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7. Infrastructure

7.1 Status

See Tom for a general overview of the Status Server and related infrastructure.

7.2 Feedback and Logging

Programs need to send text feedback messages to the user. Other messages also typically need to be recorded to a log, for later use in debugging, etc. For the developer, it is important to consider the complete set of sources of these messages:

  1. Operating system kernel
  2. Operating system processes
  3. Application software not associated with any session
  4. Application software associated with a specific session

Figure 5 illustrates the flow of messages, including the calls programs must make to log, and ways to view the messages.

Figure 5: Sources of Logging Messages
\epsfig {file=logging.eps}\end{center}\end{figure}

Ideally, items 1 and 2 all use the syslog() interface (see ``man 3 syslog''). A standard unix process called the syslogd captures the messages and routes them to the console, a file, or another machine. Programs which generate messages on stdout can be piped into a standard unix tool called logger, which redirects each line to the syslog interface. The file /etc/syslog.conf on the local host determines the behavior of the syslogd. At CFHT, we direct everything to the host called ``lawelawe''. (Some hosts may still be logging to its predecessor, ``central-services.'') On lawelawe, and on any machines which do their own logging, all messages are appended to the file /var/log/messages, while a subset including only warnings and errors is appended to /var/log/warnings. Once syslogd has received a message and appended it to one or both of these files, the original ``severity'' with which the message was logged is lost. It then becomes difficult to later pick out the important messages from /var/log/messages. This is the reason we also log the subset of more important messages to /var/log/warnings.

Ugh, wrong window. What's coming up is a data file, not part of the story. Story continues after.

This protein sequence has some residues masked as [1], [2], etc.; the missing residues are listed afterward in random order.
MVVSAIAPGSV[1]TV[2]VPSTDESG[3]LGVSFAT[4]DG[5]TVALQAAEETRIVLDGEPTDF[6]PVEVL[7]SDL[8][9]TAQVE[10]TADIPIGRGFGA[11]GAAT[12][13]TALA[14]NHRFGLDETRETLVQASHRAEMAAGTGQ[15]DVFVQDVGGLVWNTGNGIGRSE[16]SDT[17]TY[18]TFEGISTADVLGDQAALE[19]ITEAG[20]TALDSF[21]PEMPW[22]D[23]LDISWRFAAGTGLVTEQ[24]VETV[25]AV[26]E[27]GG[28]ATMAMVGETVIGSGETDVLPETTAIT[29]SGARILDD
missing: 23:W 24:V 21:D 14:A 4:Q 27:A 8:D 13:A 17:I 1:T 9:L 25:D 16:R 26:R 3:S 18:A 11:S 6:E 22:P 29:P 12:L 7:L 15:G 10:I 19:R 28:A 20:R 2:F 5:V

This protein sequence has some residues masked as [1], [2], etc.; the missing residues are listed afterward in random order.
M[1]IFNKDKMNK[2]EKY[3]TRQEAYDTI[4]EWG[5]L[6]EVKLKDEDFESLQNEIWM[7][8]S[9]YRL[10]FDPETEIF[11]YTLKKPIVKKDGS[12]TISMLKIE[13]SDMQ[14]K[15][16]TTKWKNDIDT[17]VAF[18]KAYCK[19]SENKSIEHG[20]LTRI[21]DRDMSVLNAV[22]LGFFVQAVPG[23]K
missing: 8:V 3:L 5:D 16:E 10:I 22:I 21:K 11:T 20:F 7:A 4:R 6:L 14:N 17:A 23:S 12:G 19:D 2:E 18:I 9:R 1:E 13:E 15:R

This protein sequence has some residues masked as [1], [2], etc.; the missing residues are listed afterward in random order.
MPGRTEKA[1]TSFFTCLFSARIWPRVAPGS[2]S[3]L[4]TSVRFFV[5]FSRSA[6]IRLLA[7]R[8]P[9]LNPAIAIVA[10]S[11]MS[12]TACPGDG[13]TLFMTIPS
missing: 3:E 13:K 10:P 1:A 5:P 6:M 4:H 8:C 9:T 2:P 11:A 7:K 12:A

The above being the ideal for system software, the ideal for application software items 3 and 4 is similar. Dissociated application software uses the cfht_logv() interface - similar to unix syslog() - which relays messages to a process called ``roll'' and puts them in a circular buffer on the local machine that can be viewed with a program called ``unroll.'' To make the message format shown by ``unroll'' similar to syslog, a ``-C'' option has recently been added to this utility (C for ``Cooked''.) Messages are displayed in reverse chronological order. To see them in Forward order, use ``-F'', and ``-h'' takes an argument for the number of hours to go back. So, for example, to see the last 5 hours:

      unroll -CFh 5 | less

Other options controlling the behavior of unroll can be found in the man page.

Software developers outside of CFHT are typically writing item 4 programs, i.e., the session and instrument control software. The most basic logging option for this class of software is to use a simple printf() interface (or, in any language other than C, the appropriate calls to write lines to the program's standard-output.) The Director shell manages each of these instrument control programs (as Agents) and logs whatever they print on stdout and stderr to the cfht_log facility. Thus, output from instrument control tasks is logged together with output from dissociated tasks on the session host. It is all accessible in one place, using unroll. Even when instrument control is distributed among computers other than the session host, the director model allows all messages to be logged centrally, on the session host.